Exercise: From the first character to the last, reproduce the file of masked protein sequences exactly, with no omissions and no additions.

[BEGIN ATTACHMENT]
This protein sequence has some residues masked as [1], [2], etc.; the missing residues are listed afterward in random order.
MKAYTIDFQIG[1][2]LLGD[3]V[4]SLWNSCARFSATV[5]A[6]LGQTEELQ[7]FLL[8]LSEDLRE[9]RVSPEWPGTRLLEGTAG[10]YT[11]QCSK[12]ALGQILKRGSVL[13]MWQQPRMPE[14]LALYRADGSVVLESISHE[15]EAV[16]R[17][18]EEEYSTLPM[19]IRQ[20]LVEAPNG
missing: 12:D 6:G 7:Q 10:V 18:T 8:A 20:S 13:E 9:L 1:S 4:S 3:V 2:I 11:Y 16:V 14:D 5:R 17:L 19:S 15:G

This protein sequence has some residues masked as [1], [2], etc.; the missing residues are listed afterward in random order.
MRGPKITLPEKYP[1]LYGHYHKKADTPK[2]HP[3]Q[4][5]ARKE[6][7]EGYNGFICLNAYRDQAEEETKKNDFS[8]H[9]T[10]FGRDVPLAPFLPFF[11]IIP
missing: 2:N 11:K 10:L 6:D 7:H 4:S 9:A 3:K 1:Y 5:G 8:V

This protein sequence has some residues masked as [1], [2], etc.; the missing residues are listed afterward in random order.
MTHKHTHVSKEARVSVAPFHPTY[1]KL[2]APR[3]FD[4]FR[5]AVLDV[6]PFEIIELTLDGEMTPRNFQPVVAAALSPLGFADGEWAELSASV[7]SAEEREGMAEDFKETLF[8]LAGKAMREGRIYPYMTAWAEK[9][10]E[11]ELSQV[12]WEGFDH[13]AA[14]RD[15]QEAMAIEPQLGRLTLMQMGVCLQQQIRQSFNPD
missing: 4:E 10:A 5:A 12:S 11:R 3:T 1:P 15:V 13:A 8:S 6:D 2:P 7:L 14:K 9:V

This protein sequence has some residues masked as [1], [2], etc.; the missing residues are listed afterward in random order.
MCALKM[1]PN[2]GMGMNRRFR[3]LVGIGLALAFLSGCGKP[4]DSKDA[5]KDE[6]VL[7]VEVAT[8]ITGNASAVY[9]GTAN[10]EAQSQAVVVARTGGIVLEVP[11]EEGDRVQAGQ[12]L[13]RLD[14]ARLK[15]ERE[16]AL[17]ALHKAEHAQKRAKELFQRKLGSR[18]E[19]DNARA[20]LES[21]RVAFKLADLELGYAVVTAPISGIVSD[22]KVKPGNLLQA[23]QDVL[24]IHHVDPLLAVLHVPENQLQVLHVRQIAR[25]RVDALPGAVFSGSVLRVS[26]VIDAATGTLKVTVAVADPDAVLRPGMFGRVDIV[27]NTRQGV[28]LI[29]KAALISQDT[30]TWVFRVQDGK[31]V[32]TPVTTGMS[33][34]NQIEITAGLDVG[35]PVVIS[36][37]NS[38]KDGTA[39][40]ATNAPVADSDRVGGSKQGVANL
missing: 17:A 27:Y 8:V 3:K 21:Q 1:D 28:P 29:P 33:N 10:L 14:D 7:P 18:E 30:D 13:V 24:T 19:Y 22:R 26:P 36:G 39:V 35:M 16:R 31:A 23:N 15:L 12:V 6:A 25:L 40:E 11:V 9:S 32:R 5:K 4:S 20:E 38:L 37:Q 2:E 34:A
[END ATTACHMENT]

This protein sequence has some residues masked as [1], [2], etc.; the missing residues are listed afterward in random order.
MKAYTIDFQIG[1][2]LLGD[3]V[4]SLWNSCARFSATV[5]A[6]LGQTEELQ[7]FLL[8]LSEDLRE[9]RVSPEWPGTRLLEGTAG[10]YT[11]QCSK[12]ALGQILKRGSVL[13]MWQQPRMPE[14]LALYRADGSVVLESISHE[15]EAV[16]R[17][18]EEEYSTLPM[19]IRQ[20]LVEAPNG
missing: 12:D 6:G 7:Q 10:V 18:T 8:A 20:S 13:E 9:L 1:S 4:S 3:V 2:I 11:Y 16:V 14:D 5:R 17:L 19:S 15:G

This protein sequence has some residues masked as [1], [2], etc.; the missing residues are listed afterward in random order.
MRGPKITLPEKYP[1]LYGHYHKKADTPK[2]HP[3]Q[4][5]ARKE[6][7]EGYNGFICLNAYRDQAEEETKKNDFS[8]H[9]T[10]FGRDVPLAPFLPFF[11]IIP
missing: 2:N 11:K 10:L 6:D 7:H 4:S 9:A 3:K 1:Y 5:G 8:V

This protein sequence has some residues masked as [1], [2], etc.; the missing residues are listed afterward in random order.
MTHKHTHVSKEARVSVAPFHPTY[1]KL[2]APR[3]FD[4]FR[5]AVLDV[6]PFEIIELTLDGEMTPRNFQPVVAAALSPLGFADGEWAELSASV[7]SAEEREGMAEDFKETLF[8]LAGKAMREGRIYPYMTAWAEK[9][10]E[11]ELSQV[12]WEGFDH[13]AA[14]RD[15]QEAMAIEPQLGRLTLMQMGVCLQQQIRQSFNPD
missing: 4:E 10:A 5:A 12:S 11:R 3:T 1:P 15:V 13:A 8:S 6:D 2:P 7:L 14:K 9:V

This protein sequence has some residues masked as [1], [2], etc.; the missing residues are listed afterward in random order.
MCALKM[1]PN[2]GMGMNRRFR[3]LVGIGLALAFLSGCGKP[4]DSKDA[5]KDE[6]VL[7]VEVAT[8]ITGNASAVY[9]GTAN[10]EAQSQAVVVARTGGIVLEVP[11]EEGDRVQAGQ[12]L[13]RLD[14]ARLK[15]ERE[16]AL[17]ALHKAEHAQKRAKELFQRKLGSR[18]E[19]DNARA[20]LES[21]RVAFKLADLELGYAVVTAPISGIVSD[22]KVKPGNLLQA[23]QDVL[24]IHHVDPLLAVLHVPENQLQVLHVRQIAR[25]RVDALPGAVFSGSVLRVS[26]VIDAATGTLKVTVAVADPDAVLRPGMFGRVDIV[27]NTRQGV[28]LI[29]KAALISQDT[30]TWVFRVQDGK[31]V[32]TPVTTGMS[33][34]NQIEITAGLDVG[35]PVVIS[36][37]NS[38]KDGTA[39][40]ATNAPVADSDRVGGSKQGVANL
missing: 17:A 27:Y 8:V 3:K 21:Q 1:D 28:P 29:P 33:N 10:L 14:D 7:P 18:E 30:D 13:V 24:T 19:Y 22:R 26:P 36:G 39:V 35:M 16:R 31:A 23:N 15:L 12:V 6:A 25:L 40:E 11:V 9:S 32:R 5:K 4:S 20:E 38:L 37:Q 2:E 34:A